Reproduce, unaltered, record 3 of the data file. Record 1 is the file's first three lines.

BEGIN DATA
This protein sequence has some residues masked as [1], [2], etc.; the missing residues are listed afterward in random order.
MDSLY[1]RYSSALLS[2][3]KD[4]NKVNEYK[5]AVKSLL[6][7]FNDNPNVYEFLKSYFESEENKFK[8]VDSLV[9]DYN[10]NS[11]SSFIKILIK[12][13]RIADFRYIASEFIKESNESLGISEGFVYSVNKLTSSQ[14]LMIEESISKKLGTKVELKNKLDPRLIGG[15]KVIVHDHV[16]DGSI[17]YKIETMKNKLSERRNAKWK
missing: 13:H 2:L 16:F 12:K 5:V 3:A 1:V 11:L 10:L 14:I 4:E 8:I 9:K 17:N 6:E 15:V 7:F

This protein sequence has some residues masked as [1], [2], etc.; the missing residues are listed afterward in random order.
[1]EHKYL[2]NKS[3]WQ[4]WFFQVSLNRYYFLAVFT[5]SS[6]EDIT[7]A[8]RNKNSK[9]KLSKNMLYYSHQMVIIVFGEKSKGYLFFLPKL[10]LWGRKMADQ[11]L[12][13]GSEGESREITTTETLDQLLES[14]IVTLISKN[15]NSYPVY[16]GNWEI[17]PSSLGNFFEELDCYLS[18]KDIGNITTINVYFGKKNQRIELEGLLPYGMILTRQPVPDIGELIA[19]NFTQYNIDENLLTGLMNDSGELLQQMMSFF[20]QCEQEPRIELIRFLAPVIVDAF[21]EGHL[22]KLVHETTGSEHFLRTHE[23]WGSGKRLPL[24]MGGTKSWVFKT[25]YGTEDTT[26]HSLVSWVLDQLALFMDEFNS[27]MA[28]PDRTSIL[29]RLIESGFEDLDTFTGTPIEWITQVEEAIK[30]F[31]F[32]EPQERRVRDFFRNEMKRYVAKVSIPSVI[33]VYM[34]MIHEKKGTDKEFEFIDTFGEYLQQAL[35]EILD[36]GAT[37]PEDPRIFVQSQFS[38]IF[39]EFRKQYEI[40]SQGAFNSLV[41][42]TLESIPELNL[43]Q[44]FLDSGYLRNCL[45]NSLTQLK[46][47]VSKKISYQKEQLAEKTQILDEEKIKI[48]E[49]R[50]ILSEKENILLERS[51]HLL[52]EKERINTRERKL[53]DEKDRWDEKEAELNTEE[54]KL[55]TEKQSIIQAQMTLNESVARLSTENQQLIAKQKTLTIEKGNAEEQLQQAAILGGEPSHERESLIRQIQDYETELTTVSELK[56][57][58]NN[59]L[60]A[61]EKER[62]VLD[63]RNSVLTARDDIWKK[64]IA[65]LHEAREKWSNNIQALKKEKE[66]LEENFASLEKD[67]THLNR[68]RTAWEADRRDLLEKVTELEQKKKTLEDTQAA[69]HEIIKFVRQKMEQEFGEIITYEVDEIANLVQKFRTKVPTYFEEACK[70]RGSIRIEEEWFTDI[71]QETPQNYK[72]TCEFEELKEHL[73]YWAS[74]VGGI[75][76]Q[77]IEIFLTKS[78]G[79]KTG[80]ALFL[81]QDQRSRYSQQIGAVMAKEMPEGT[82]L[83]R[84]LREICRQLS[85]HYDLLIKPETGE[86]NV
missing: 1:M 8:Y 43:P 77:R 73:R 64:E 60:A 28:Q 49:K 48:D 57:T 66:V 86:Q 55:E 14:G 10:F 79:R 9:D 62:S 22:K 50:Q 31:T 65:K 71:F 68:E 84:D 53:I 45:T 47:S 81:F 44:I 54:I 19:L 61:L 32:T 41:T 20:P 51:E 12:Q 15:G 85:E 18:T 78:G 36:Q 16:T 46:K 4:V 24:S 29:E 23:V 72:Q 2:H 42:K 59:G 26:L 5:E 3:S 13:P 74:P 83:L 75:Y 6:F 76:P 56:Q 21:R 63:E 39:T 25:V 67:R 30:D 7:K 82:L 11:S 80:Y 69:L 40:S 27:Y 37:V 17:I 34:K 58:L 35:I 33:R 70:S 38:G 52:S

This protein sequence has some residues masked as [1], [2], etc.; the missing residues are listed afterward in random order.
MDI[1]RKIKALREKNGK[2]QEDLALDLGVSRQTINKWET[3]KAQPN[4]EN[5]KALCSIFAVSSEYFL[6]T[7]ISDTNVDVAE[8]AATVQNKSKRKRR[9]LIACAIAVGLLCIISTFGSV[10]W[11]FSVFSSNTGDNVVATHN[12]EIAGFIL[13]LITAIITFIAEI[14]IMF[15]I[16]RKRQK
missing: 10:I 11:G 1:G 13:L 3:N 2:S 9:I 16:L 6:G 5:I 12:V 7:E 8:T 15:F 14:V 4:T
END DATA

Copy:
This protein sequence has some residues masked as [1], [2], etc.; the missing residues are listed afterward in random order.
MDI[1]RKIKALREKNGK[2]QEDLALDLGVSRQTINKWET[3]KAQPN[4]EN[5]KALCSIFAVSSEYFL[6]T[7]ISDTNVDVAE[8]AATVQNKSKRKRR[9]LIACAIAVGLLCIISTFGSV[10]W[11]FSVFSSNTGDNVVATHN[12]EIAGFIL[13]LITAIITFIAEI[14]IMF[15]I[16]RKRQK
missing: 10:I 11:G 1:G 13:L 3:N 2:S 9:I 16:L 6:G 5:I 12:V 7:E 8:T 15:F 14:V 4:T